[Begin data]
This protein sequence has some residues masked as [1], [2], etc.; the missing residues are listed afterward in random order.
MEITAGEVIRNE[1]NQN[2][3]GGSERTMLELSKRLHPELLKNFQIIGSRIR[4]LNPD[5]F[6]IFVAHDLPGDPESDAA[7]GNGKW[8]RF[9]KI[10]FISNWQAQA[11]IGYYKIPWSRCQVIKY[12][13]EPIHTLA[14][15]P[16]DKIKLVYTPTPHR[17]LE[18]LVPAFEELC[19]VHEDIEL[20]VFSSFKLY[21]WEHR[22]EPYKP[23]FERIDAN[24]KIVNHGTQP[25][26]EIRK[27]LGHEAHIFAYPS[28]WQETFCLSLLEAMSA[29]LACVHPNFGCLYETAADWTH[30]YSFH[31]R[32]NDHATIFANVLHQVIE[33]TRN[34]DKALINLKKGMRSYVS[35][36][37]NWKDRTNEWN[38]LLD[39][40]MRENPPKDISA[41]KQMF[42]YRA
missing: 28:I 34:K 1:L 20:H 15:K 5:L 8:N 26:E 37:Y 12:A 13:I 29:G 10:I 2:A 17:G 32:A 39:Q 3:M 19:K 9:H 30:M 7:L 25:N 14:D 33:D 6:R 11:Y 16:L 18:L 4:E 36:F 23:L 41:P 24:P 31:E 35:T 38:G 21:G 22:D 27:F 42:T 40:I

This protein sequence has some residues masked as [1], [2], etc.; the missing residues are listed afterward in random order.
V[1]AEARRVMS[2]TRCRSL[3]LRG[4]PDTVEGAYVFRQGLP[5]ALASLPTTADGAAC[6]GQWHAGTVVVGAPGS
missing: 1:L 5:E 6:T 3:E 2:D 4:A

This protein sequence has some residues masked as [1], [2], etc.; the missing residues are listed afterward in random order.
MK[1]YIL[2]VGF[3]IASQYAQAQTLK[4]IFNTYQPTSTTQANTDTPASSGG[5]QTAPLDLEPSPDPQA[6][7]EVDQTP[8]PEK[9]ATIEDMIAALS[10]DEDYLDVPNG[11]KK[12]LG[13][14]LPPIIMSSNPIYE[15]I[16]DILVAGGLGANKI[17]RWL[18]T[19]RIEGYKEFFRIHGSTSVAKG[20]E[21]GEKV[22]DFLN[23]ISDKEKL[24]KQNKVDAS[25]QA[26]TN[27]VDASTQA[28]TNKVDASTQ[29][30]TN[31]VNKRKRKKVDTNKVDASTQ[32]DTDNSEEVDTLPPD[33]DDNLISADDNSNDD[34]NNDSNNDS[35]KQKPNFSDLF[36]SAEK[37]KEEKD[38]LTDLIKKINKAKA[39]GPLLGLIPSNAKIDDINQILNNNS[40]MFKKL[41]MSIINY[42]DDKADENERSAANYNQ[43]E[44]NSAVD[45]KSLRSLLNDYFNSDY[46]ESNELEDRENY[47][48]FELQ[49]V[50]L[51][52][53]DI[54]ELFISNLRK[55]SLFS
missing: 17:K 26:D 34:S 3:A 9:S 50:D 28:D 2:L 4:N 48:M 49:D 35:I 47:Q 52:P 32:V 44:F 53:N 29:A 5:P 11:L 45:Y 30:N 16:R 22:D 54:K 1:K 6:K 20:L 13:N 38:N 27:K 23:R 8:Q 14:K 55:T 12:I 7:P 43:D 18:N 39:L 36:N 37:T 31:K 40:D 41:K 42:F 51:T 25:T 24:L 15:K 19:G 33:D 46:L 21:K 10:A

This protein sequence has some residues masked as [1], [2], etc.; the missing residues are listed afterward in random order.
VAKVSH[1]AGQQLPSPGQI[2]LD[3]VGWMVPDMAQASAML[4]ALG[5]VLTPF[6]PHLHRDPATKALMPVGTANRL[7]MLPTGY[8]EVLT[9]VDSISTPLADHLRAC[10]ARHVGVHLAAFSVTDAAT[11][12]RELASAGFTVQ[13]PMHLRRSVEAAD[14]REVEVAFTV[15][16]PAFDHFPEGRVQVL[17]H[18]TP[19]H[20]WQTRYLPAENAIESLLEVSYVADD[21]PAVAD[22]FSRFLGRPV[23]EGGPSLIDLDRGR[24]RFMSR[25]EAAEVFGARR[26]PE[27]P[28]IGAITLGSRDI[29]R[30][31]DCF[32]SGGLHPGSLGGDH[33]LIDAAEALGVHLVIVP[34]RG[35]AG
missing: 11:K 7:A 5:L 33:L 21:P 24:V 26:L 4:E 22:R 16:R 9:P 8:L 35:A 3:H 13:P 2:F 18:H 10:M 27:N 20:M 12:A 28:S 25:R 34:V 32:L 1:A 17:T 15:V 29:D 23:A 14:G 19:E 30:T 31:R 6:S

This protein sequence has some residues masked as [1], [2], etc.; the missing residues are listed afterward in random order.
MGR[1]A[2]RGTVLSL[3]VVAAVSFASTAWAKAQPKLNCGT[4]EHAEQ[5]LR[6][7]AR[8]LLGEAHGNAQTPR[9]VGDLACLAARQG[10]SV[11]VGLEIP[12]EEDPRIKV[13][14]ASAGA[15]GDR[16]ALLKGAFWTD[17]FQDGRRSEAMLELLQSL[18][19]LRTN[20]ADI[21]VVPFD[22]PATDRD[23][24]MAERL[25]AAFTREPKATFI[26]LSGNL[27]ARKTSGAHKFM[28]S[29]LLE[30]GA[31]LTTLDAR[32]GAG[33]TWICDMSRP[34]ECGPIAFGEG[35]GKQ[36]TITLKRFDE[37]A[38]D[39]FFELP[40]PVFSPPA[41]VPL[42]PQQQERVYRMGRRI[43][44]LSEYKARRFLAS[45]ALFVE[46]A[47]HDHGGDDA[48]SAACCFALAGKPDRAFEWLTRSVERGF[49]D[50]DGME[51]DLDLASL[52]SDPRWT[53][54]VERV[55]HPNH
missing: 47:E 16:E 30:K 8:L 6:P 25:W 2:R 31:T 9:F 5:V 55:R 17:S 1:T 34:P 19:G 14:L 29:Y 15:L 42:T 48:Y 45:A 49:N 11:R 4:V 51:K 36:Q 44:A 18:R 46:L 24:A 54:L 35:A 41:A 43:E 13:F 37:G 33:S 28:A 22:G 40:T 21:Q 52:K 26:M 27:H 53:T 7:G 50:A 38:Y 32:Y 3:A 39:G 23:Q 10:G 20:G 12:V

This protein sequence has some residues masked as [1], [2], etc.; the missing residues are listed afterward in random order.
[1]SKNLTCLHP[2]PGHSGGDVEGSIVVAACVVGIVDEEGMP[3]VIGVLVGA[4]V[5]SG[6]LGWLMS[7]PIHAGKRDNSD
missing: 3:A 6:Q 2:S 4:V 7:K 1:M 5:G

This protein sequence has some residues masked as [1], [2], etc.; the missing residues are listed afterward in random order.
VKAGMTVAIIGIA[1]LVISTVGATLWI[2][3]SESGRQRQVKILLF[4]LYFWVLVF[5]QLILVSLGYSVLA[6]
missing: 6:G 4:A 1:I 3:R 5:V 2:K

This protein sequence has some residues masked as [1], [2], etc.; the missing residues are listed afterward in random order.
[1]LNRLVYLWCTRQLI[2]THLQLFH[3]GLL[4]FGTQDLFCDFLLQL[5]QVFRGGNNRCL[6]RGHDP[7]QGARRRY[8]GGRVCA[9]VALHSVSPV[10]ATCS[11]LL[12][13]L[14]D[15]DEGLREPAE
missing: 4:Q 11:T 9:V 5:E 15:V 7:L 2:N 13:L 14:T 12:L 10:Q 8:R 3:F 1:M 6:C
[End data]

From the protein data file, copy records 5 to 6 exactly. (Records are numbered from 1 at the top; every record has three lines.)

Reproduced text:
This protein sequence has some residues masked as [1], [2], etc.; the missing residues are listed afterward in random order.
MGR[1]A[2]RGTVLSL[3]VVAAVSFASTAWAKAQPKLNCGT[4]EHAEQ[5]LR[6][7]AR[8]LLGEAHGNAQTPR[9]VGDLACLAARQG[10]SV[11]VGLEIP[12]EEDPRIKV[13][14]ASAGA[15]GDR[16]ALLKGAFWTD[17]FQDGRRSEAMLELLQSL[18][19]LRTN[20]ADI[21]VVPFD[22]PATDRD[23][24]MAERL[25]AAFTREPKATFI[26]LSGNL[27]ARKTSGAHKFM[28]S[29]LLE[30]GA[31]LTTLDAR[32]GAG[33]TWICDMSRP[34]ECGPIAFGEG[35]GKQ[36]TITLKRFDE[37]A[38]D[39]FFELP[40]PVFSPPA[41]VPL[42]PQQQERVYRMGRRI[43][44]LSEYKARRFLAS[45]ALFVE[46]A[47]HDHGGDDA[48]SAACCFALAGKPDRAFEWLTRSVERGF[49]D[50]DGME[51]DLDLASL[52]SDPRWT[53][54]VERV[55]HPNH
missing: 47:E 16:E 30:K 8:L 6:P 25:W 2:R 31:T 9:F 5:V 55:R 17:S 1:T 34:P 19:G 14:L 29:Y 15:L 42:T 48:Y 45:A 49:N 11:R 4:V 51:K 36:Q 44:A 18:R 46:L 24:A 54:L 35:A 41:A 43:E 13:F 37:G 33:S 28:A 22:G 40:T 21:Q 52:K 26:M 27:H 53:T 7:G 50:A 38:Y 32:Y 3:A 39:G 23:Q 10:G 20:G 12:V

This protein sequence has some residues masked as [1], [2], etc.; the missing residues are listed afterward in random order.
[1]SKNLTCLHP[2]PGHSGGDVEGSIVVAACVVGIVDEEGMP[3]VIGVLVGA[4]V[5]SG[6]LGWLMS[7]PIHAGKRDNSD
missing: 3:A 6:Q 2:S 4:V 7:K 1:M 5:G